Coxsackie virus


Available Tests for Coxsackie Virus

Coxsackie Virus IgA and IgG

1 Serum Tube (Tiger top)


Coxsackie virus belongs to a group of viruses called the enteroviruses. The hand, foot and mouth disease are caused by Coxsackie virus. Most Coxsackie virus infections are not serious. The infection occurs most often in young children, usually during summer and fall. Most cases of Coxsackie virus infection are not complicated and resolve within a week or two.

A person infected with Coxsackie Virus is highly contagious, which means they can transmit the virus to other people as well. The virus can spread from one person to another though Nasal secretions, saliva, sputum, nasal mucus, fluids from scabs and faces.

The infected person is highly contagious during the first week of infection.

The infection is common in children in school and daycare settings. It spreads by breathing the air when a sick person sneezes or coughs, touching the sick person or using the utensils or toys used by the infected person, touching the used diapers of infected child and touching the nose, mouth and eyes. The virus also spreads by touching the surfaces that have virus on them like doorknobs.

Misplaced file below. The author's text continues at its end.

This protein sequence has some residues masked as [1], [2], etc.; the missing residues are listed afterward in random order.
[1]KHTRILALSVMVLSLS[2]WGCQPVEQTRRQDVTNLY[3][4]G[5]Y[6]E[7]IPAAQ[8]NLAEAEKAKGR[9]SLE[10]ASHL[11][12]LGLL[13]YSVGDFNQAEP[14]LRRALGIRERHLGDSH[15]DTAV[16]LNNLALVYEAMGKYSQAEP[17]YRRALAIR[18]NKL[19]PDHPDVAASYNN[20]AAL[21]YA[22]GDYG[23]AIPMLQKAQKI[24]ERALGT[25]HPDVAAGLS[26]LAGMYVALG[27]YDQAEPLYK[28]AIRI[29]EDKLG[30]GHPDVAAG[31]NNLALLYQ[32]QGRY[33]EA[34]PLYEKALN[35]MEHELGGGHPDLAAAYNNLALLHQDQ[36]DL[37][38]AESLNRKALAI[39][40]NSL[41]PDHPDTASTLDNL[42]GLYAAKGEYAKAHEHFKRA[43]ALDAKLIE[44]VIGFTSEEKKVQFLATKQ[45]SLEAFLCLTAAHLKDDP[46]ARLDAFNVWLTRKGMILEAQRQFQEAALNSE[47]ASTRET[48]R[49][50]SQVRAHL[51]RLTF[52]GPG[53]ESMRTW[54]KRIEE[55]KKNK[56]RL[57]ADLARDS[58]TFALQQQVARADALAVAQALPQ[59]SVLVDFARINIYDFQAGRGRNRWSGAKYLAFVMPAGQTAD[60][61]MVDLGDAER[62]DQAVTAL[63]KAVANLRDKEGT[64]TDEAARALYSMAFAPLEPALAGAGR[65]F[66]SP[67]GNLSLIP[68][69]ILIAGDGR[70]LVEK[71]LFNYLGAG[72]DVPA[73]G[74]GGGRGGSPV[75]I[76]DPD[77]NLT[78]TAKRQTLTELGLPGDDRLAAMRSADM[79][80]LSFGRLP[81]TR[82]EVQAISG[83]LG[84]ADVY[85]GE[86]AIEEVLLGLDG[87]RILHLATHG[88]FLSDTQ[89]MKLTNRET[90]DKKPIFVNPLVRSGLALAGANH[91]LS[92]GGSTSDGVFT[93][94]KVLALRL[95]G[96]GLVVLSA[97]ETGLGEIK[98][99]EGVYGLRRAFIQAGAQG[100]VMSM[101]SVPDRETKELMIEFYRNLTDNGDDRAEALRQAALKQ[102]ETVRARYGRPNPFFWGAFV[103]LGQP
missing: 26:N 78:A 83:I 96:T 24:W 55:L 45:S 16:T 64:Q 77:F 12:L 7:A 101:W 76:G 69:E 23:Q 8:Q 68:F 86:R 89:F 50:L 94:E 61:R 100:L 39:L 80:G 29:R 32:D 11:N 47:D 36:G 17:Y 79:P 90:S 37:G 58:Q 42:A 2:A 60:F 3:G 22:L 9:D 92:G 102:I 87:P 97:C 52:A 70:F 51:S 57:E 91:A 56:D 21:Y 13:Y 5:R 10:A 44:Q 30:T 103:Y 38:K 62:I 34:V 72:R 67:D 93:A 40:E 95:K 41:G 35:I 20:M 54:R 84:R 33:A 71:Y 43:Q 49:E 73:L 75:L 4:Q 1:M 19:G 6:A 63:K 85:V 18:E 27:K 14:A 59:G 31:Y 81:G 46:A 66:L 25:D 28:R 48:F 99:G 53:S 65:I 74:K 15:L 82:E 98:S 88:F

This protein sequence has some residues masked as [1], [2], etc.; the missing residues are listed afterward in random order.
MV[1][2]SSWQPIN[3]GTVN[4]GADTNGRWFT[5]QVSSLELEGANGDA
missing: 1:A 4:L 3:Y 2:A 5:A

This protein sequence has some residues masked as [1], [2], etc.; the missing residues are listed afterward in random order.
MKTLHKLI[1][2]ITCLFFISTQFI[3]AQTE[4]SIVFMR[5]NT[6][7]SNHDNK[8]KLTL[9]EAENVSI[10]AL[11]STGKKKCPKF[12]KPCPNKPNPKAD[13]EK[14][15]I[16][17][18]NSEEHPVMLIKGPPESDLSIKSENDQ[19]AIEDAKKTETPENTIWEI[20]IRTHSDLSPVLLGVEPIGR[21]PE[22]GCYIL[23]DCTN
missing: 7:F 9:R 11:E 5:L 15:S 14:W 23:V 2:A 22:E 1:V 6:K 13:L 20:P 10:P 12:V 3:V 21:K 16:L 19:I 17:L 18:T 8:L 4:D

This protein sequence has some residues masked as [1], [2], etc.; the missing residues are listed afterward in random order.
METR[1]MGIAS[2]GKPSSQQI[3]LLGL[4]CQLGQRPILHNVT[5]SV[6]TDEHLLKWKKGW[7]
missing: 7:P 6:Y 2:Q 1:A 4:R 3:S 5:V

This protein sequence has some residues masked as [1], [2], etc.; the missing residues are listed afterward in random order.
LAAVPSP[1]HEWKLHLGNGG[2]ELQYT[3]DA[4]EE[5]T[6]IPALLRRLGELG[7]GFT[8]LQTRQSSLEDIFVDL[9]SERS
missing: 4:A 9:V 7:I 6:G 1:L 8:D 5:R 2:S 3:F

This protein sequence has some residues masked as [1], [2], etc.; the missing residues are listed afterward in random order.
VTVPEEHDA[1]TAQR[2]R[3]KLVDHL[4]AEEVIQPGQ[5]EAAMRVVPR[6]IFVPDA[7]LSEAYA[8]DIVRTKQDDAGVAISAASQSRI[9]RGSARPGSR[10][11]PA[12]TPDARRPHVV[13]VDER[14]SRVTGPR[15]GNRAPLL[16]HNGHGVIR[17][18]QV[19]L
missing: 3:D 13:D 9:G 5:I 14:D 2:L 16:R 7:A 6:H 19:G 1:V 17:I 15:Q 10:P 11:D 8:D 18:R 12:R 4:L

Physicians can usually tell if a person has hand, foot, and mouth disease by examining the person. In some cases, they may collect samples from patient’s throat and feces for a laboratory testing. Infectolab Americas immunoassays check for IgA and IgG antibodies for Coxsackie infection which also helps in diagnosing the infection.



The common symptoms for the disease are as follows:

  1. Fever

  2. Sore throat

  3. Reduced appetite due to mouth sores

  4. Skin rashes specially on the palms of the hands and soles of the feet. In some cases, it may show up on genitals, buttocks, and elbows.

The rash looks like flat, red spots with blisters. The fluid from the blisters are contagious, hence keep them clean and avoid touching them.



Most infected people recover and get better in 7-10 days on their own without any treatment. There is no specific treatment for this viral infection. Treating the symptoms by over the counter fever medication, keeping the kid hydrated is important as the kid might not drink enough fluids due to mouth sores and this might lead to dehydration.

See your Physician if the symptoms do not improve after 10 days, if the child is not hydrated enough or has a weekend immune system especially kids less than 6 months old.




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